Bitcoin is back. Again.
Nearly three years after rising sharply to a high of $ 19,783, the price of a single Bitcoin rose above it for the first time on Monday, according to data and news provider CoinDesk. Cryptocurrency has risen since March after falling below $ 4,000 at the start of the coronavirus pandemic.
Bitcoin’s latest rise differs from the last rise in 2017, which was largely driven by investors in Asia who had just learned about cryptocurrencies. Back then, the digital token was rapidly losing momentum as people questioned what it could do other than allow for easy online speculation and drug and ransom payments.
“It’s a very different set of people who are recently buying Bitcoin,” said Philip Gradwell, chief economist at Chainalysis, which analyzes the movement of cryptocurrencies. “They do it in more stable amounts over long periods of time, and they take it from stock exchanges and keep it as an investment.”
The tension is backed by regulators and ordinary financial companies trying to make cryptocurrencies safer and more accessible. The Office of the Currency Monitor, a U.S. regulator, said this summer that banks would be allowed to hold cryptocurrencies for customers. And PayPal announced last month that it would follow its rival place and allow people to buy and hold Bitcoin and a few other cryptocurrencies.
“Our move came as a result of talks with officials and saw the dramatic shift to digital payments as a result of the pandemic,” said Dan Schulman, CEO of PayPal, in an interview. More than a million people – three to four times what the company expected – joined a waiting list to use cryptocurrencies before the feature was launched, he said.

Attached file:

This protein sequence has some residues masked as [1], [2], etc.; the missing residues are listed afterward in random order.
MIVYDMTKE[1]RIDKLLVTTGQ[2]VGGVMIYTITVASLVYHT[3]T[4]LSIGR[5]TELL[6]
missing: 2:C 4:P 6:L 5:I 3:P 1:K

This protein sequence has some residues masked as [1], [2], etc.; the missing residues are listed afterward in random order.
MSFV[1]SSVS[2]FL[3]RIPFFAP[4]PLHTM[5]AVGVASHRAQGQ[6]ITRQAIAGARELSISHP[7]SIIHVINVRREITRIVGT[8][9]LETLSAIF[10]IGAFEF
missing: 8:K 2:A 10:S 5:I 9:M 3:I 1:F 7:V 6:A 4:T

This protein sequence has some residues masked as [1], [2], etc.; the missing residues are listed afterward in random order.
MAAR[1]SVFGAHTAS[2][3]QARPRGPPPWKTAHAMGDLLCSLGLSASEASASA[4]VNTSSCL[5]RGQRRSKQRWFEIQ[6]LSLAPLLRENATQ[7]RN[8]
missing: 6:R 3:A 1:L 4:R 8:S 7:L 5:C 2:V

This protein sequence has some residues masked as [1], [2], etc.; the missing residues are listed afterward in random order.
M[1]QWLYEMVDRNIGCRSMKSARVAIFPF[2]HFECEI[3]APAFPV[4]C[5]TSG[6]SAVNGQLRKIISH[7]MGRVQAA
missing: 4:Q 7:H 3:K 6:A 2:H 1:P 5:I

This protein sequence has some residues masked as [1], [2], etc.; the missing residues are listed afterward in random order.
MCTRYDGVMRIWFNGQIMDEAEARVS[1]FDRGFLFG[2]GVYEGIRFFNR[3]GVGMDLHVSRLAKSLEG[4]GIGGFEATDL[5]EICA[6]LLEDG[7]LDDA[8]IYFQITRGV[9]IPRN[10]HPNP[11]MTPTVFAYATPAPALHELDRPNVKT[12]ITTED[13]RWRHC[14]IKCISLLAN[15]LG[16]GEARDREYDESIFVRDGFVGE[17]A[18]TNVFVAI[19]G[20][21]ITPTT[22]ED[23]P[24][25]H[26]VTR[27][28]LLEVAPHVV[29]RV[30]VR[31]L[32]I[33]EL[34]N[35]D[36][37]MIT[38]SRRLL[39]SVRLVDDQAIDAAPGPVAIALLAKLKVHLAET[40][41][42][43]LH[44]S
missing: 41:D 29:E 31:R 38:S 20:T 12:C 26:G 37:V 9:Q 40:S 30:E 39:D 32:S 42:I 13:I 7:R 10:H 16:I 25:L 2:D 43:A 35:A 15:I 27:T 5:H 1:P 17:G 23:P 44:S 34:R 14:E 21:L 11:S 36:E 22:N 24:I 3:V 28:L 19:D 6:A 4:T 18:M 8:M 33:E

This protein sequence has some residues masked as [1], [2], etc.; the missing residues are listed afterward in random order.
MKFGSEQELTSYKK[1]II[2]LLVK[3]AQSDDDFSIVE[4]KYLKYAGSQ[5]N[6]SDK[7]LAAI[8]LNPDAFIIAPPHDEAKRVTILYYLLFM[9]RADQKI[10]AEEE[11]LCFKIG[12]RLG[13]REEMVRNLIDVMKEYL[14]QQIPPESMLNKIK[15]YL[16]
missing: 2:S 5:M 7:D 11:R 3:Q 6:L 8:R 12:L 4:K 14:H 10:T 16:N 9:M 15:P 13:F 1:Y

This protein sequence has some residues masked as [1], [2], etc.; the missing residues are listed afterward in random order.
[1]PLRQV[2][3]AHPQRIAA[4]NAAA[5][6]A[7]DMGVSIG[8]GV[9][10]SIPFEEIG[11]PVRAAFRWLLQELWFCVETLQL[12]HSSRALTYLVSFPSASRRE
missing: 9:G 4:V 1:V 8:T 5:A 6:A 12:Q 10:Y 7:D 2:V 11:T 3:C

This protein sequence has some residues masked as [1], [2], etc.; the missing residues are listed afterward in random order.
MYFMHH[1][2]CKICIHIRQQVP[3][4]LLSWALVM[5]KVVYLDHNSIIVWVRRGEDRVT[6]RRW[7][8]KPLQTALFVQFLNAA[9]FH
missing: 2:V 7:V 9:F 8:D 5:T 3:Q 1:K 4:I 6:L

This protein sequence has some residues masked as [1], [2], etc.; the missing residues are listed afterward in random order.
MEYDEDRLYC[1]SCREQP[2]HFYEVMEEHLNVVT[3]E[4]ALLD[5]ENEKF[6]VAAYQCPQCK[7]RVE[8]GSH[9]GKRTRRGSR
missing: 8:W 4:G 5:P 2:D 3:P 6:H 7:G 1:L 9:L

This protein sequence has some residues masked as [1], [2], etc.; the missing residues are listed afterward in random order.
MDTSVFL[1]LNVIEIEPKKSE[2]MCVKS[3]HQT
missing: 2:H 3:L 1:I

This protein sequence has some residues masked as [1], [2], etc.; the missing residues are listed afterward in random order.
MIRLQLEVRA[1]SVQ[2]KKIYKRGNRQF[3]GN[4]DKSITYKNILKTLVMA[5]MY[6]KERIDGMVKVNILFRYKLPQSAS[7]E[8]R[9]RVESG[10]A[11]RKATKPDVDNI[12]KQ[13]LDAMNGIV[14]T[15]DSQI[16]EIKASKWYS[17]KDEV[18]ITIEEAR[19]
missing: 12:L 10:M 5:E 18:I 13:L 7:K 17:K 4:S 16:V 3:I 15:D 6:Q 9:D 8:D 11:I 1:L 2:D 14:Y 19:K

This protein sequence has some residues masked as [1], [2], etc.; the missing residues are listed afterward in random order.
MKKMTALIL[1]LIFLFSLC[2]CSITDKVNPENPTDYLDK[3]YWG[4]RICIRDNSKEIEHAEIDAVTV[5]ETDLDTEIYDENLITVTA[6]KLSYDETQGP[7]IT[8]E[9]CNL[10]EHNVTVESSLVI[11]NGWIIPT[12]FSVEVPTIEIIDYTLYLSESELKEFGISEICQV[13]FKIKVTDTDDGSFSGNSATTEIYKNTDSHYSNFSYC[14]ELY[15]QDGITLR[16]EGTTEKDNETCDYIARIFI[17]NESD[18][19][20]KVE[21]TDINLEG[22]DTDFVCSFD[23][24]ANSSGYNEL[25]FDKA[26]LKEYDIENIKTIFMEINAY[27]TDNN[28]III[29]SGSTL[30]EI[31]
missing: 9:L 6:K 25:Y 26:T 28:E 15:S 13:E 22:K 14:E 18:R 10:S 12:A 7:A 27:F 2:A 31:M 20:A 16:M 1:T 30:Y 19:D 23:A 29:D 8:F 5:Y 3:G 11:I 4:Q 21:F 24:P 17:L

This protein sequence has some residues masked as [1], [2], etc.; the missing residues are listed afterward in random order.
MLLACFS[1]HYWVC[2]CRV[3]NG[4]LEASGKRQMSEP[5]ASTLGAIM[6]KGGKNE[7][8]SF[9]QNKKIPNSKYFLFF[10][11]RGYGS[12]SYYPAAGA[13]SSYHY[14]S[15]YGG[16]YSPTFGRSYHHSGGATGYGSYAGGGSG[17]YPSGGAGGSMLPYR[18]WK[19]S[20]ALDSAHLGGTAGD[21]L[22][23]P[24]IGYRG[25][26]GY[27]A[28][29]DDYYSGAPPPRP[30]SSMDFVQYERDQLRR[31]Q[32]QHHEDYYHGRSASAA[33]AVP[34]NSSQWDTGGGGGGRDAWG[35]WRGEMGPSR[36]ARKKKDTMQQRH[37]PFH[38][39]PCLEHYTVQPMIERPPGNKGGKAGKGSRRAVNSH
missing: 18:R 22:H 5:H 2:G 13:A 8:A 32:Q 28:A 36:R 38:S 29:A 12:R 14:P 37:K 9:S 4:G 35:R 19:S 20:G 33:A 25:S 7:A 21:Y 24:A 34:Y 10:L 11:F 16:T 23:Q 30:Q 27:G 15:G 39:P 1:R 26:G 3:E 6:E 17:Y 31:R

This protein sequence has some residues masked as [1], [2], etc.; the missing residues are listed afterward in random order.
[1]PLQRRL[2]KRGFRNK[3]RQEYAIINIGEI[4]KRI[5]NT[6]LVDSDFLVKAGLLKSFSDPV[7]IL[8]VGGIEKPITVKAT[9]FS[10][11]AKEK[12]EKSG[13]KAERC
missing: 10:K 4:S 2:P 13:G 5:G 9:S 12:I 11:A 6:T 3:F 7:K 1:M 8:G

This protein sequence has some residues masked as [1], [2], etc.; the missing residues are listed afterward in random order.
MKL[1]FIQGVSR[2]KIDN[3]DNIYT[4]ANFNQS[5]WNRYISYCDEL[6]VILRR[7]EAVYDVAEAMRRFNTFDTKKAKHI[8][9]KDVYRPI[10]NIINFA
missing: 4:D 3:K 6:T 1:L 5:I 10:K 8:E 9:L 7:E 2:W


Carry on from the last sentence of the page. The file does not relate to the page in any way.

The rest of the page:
Bitcoin’s rise is part of a broader spread in cryptocurrencies and stock markets that defy the gloom of a pandemic-induced recession. The Dow, S&P 500 and Nasdaq have reached record highs this month, with Wall Street driven by the presidential election and the news of potential coronavirus vaccines.
Bitcoin is a digital currency with software and rules, released in early 2009 by a shadowy creator with the pseudonym Satoshi Nakamoto. The computer code stated that the total supply of Bitcoin would be limited. Only 21 million tokens will ever be created, distributed in small blocks every day – through a process known as mining – to some of the computers that maintain the currency’s online infrastructure.
Like gold, Bitcoin can be created, moved, and stored outside of any government or financial institution. Bitcoins are found on a financial ledger, known as a blockchain, which is maintained and updated by a voluntary network of people running thousands of computers around the world – a system to ensure that no computer or institution can change the rules or control the network .
The open nature of the system – and the fact that anyone can join it and create a wallet without giving as much as a name or phone number – has made it popular with those who want to bypass the traditional financial system. They have included terrorists, drug traffickers and countries such as North Korea, Venezuela and Iran who want to evade US economic sanctions.
“This technology already plays a role in many of the most significant criminal and national security threats our nation faces,” the Justice Department said in a report last month. The report described how deeply Bitcoin had been woven into the infrastructure of the criminal world.
But the stateless nature of Bitcoin has also won over investors interested in legitimate uses of the technology. Some are motivated by a libertarian distrust of governments. Others who are less ideological have turned to Bitcoin as an alternative to the financial system.